6. Write fewer blog posts. Most people want to write more, but I learned from doing almost a post a day for several years, it consumed so much time, good time that could have been used for learning some of the above things, like Evernote and Dropbox. My last post in December was one of my better ones, and I was quite pleased when Randy Seaver chose it to be included in his list of  Best of the Genea-Blogs - 13 to 19 December 2015So in the future, I'll try to do more of that type of post, along with whatever comes along.

7. Less time on facebook, boy that will be hard. When I'm not on facebook, I gain so much free time. I'll skim or read blogs, but will unfollow all blogs that have light or small print. Sometimes the font is so small or is in grey color, it's impossible for me to read with macular degeneration. Sorry writers, but I must leave you.

8. I will Not try to find new ancestors, I have enough. However, I will continue to review my sources, make corrections and try to solve my major "Brick Walls." In addition, I'll add and / or correct my past blog post entries dealing with surnames or add additional findings or photos.

9. In December I started thinking about what I would I do, and the first thing that came to mind was listen to Webinars, so I signed up for quite a few. For two years, I was a subscriber to the Legacy Family Tree Webinars, but was so busy with other things, I rarely listened. I plan on renewing so I can listen to many of the old ones I've missed. This will help me spend my time, and learn. To date, I've heard the following webinars:

"Tap Into Your Inner Private Eye - 9 Strategies for Finding Living Relatives" by Lisa Louise Cooke, January 9th.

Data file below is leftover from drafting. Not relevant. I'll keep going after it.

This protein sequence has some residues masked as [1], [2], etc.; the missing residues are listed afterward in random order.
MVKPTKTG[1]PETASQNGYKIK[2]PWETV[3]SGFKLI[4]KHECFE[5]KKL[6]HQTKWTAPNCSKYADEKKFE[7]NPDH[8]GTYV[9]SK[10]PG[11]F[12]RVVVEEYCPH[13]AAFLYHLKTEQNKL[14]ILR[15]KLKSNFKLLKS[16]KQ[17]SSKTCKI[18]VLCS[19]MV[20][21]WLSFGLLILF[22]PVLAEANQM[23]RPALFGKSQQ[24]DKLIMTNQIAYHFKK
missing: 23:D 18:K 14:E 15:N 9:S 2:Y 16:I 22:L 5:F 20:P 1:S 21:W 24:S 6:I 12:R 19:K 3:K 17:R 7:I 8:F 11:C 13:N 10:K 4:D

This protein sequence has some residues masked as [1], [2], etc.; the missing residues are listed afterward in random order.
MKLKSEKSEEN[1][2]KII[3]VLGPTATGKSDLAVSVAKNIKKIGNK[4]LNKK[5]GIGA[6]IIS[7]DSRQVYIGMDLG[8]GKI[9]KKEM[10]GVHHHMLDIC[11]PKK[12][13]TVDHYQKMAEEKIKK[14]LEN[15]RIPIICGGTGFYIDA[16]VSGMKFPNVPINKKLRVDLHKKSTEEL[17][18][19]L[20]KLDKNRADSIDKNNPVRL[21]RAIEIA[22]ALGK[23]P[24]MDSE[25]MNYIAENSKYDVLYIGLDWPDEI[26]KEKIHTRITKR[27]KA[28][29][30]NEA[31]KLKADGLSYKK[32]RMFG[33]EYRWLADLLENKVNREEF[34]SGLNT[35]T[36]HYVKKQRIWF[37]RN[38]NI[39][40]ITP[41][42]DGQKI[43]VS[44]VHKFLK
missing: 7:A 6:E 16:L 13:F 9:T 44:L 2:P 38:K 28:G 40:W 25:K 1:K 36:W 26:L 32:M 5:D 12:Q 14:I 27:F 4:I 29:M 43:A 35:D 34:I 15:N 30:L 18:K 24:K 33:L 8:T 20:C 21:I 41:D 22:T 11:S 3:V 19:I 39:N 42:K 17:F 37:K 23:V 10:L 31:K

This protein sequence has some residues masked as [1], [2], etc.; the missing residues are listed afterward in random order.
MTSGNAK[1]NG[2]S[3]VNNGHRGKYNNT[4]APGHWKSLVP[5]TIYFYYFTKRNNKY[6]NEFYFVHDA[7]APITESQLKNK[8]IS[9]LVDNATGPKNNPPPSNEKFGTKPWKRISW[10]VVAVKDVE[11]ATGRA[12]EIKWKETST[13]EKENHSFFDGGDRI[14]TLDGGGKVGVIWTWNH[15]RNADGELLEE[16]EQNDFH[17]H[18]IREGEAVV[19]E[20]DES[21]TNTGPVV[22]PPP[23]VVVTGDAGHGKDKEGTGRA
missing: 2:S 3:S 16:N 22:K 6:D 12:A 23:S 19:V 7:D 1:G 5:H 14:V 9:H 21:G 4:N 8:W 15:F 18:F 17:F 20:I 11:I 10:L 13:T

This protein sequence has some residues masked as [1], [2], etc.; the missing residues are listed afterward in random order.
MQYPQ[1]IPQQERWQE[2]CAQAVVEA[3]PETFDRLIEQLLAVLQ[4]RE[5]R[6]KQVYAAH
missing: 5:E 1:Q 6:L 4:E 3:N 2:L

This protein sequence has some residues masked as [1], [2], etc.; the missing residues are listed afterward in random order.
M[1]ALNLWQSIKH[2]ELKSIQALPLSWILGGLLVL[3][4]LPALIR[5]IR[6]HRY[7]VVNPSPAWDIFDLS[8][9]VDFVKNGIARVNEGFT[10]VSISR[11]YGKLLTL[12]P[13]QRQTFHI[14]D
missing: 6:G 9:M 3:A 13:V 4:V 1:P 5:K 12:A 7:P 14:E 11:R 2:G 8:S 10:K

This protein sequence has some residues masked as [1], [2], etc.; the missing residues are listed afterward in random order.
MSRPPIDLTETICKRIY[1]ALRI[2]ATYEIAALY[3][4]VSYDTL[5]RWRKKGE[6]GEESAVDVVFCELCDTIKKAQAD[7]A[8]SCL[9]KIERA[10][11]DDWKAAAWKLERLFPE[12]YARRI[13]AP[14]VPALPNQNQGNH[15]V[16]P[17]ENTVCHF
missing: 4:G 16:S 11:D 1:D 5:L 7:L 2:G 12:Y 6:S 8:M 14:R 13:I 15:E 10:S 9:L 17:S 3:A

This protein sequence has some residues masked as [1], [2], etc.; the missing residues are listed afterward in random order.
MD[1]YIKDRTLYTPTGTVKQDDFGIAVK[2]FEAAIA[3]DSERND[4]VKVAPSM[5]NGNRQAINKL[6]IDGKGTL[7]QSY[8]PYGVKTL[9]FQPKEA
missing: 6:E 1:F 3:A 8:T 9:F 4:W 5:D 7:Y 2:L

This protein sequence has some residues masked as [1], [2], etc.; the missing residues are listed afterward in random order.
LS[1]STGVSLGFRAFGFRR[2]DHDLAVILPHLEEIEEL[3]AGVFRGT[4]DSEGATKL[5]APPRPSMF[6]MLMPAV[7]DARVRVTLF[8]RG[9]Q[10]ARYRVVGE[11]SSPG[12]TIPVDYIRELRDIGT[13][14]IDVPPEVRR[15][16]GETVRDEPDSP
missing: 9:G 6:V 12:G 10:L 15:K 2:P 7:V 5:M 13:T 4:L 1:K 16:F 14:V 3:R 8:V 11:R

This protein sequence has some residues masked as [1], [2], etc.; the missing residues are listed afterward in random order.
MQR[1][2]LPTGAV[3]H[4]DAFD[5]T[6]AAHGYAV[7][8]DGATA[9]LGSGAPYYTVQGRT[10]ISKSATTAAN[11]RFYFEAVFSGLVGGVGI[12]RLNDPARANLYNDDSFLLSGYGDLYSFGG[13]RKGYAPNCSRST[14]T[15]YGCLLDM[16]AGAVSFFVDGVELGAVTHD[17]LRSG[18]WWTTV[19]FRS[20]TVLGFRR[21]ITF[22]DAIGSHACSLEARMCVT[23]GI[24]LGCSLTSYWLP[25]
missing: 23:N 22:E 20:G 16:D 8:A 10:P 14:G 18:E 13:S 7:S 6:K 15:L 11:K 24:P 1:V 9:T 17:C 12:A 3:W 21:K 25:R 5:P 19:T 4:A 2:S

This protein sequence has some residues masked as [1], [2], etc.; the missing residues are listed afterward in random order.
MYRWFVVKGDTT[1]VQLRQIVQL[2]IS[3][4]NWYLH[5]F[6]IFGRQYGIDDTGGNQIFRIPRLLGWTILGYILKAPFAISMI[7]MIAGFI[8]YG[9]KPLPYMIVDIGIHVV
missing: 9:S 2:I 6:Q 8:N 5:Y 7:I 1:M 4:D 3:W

"Organizing Your Genealogy Research Process" by Drew Smith, January 12th.

"Technology and Techniques for Differentiating Two People with the Same Name" by Geoff Rasmussen, January 13th.

Tomorrow, it will be: "Snagit software for Genealogists by Michael" by Michael Brophy, January 15th.

10. In conclusion, I'll be doing fewer blogs, looking for new ancestors and checking facebook. I need my "free" time to do all of the above, along with taking cemetery trips, corresponding with my wonderful cousins, cleaning off the desk occasionally, buying a Flip-Pal scanner (which Thomas MacEntee first showed me in 2011, now I know I need it for my trip to Canada), backing up everything on a monthly basis, and whatever else I may have forgotten.


Ever since I was a young child, I had to wear glasses and in beginning in grade school, I always had to sit in the front row. Through out my schooling years, that was always the case, but later the reason included poor hearing. As a matter of fact, in my baby book, my mother wrote I got my first pair of glasses at age 3, and poor hearing was noted at age 7. And, at age 4 I had six cavities filled! Ouch. Much later in life, these problems affected my life with work and outside activities. About eight years ago, I was volunteering at five places for over five years, and working and I thought everything was fine, until...

The eyes got really bad and it was discovered I have macular degeneration. I thought I would soon be blind in one eye, so I stopped my volunteer jobs at the American Textile History Museum and the Lowell Repertory Theater (did both about four years). I also stopped helping three genealogy societies. New England Historic Genealogical Society (NEHGS), as a proofreader and typist; the Essex Society of Genealogists (ESOG) as a index proofreader for the TEG and the Greater Lowell Genealogy Society (several positions) for many years. In addition, I taught beginning genealogy for about four years (13 total classes) at the Chelmsford Library in Massachusetts, and a Google class about 8 years ago to the Chelmsford Genealogy Club. With the last two, I stopped because of the eye and hearing problems. Now, I have a hearing aid and soon two new lenses...I can't wait to get back to my former genealogy world of reading wills, censuses, finding and reading cemetery stones and traveling to new places without my husband (whose eyes I used).